Why midwives need to cut modern dads some slack – Susan Morrison
It’s great that modern dads want to be involved in childbirth even if it can reduce them to quaking jelly, writes Susan Morrison.
Lions may be the king of the jungle, but they don’t rule the roost. The boys with the big hair are only there to look good for the tourists and make baby lions. It’s the lionesses who do all the work, and I should know, I’ve watched Attenborough.
Simba the lion king strolls in, roars a bit, mates a bit, then sits about all day looking noble. She’s out there with the rest of the gals making sure the wildebeest population doesn’t get out of control by bringing the occasional dead one home for dinner.
The lioness is the kind of mamma we can all aspire to, although there are few human females who head out of a morning with the pride to take down an elderly antelope for the kids’ lunch. Well, not in Leith at any rate.
Human dads used to be more leonine. They were distant from the cubs and rarely went on the hunt for food, unless it was for fish suppers. Things have changed, though.
These days dads are far more involved. I hear young lads chat away about nappies and feeding and how much sleep they are getting whilst they split shift the baby care. You can barely move in Stockbridge for blokes strolling about with baby carriers strapped to their fronts, like a benign alien has just burst out of their chest and made itself at home under a woolly hat.
Midwives’ air of command
It’s great that modern dads are involved – it’s just that sometimes they get too involved. The maternity unit at the hospital can’t get rid of them. They’ve taken to infesting the unit like large cats, and like large cats, they seem to be rather getting in the way.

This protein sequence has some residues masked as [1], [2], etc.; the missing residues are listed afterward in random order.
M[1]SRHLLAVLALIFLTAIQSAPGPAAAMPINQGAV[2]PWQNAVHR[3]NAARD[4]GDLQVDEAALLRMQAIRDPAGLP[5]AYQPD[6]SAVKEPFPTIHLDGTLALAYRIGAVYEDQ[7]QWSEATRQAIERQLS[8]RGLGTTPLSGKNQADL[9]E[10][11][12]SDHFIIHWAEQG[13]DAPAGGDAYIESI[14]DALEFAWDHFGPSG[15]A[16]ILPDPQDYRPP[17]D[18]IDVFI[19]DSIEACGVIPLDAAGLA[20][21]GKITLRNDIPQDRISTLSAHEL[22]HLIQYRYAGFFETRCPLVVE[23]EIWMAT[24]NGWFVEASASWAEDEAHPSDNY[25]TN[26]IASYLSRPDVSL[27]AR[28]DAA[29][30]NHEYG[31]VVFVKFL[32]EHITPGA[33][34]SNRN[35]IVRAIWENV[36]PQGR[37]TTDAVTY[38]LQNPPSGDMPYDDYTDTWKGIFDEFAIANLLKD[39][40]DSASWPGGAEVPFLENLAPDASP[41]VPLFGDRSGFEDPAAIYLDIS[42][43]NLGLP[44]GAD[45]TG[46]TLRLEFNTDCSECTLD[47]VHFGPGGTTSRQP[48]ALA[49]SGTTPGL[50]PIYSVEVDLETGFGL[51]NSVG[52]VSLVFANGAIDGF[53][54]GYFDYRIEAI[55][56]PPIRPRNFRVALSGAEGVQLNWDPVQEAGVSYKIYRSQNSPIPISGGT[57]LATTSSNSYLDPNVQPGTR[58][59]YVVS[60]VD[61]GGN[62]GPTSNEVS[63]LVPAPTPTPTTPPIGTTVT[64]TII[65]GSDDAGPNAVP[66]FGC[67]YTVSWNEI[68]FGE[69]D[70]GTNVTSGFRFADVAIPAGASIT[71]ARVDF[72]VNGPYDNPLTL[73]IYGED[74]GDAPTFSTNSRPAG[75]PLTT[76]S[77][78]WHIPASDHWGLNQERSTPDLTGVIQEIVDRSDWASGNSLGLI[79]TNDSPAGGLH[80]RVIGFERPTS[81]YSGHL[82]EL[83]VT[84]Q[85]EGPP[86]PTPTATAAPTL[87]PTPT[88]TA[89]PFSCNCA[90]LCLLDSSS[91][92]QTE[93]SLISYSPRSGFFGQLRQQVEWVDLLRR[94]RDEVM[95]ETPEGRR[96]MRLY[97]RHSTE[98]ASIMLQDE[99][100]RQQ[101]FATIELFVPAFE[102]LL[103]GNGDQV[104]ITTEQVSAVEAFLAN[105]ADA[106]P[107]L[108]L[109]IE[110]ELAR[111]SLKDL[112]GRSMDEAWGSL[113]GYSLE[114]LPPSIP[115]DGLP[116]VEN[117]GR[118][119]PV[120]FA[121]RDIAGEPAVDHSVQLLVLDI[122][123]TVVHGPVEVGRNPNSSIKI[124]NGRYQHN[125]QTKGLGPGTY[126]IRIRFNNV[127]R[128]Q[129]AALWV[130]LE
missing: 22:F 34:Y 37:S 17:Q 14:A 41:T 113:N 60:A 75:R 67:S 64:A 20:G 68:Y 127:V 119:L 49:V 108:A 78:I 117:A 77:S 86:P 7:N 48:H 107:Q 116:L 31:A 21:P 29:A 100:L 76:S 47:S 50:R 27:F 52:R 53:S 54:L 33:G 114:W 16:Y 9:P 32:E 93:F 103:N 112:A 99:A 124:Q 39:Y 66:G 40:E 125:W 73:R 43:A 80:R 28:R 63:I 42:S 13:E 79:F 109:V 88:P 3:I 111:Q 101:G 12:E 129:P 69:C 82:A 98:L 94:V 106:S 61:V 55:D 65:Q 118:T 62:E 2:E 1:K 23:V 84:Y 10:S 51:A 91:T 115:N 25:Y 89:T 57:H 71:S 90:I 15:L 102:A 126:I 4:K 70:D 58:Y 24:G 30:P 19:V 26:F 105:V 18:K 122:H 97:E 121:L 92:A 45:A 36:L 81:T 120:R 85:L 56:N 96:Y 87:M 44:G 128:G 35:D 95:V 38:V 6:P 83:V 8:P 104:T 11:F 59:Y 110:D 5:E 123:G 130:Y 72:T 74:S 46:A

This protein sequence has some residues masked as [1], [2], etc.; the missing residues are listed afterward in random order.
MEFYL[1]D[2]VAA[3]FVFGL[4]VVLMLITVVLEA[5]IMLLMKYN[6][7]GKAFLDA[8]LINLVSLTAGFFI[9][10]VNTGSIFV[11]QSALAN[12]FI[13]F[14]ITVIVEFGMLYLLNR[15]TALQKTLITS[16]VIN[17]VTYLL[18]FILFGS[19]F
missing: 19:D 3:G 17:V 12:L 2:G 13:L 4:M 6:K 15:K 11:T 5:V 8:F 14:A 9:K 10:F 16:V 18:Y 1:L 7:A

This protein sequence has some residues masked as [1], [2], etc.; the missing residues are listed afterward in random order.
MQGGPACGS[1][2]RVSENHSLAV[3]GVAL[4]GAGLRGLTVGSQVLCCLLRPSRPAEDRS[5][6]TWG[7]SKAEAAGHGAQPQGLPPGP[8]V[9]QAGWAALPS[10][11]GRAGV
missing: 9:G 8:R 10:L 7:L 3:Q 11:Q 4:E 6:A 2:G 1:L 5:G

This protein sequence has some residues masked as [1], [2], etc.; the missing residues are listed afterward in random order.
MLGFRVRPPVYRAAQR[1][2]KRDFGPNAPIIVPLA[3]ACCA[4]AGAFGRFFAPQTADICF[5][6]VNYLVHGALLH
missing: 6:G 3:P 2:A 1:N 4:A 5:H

Midwives are complaining that the lads just aren’t taking the hint and getting out from under everyone’s feet. This came as a surprise to me. Midwives are straight-talking women. Midwives do not hint. They command, and usually use clear language such as “push” and “now”.
Now they can’t get about their day without tripping over some lad lolling about like a lion, hogging the power sockets and ordering takeaways.
Let’s cut the guys some slack here. The idea that they will soon have to go home with their cub and slightly frazzled lioness has left the lads in a state of mild panic. The aura of calm every midwife carries attracts them like moths to flame.
All they need is a bit of training. Perhaps we need classes for dads, like the childbirth classes for mums. I know the dads-to-be are encouraged to go to birthing classes, but just about every young man I’ve spoken to who has gone stopped listening when the realisation of what’s going to happen hits them. That’s usually about five minutes in. One lad of my acquaintance was reduced to a quaking jelly by the mere mention on the word “peritoneum”.
It’s great that dads want to get involved, so let’s give them a bit of a hand to cope with their brand new world.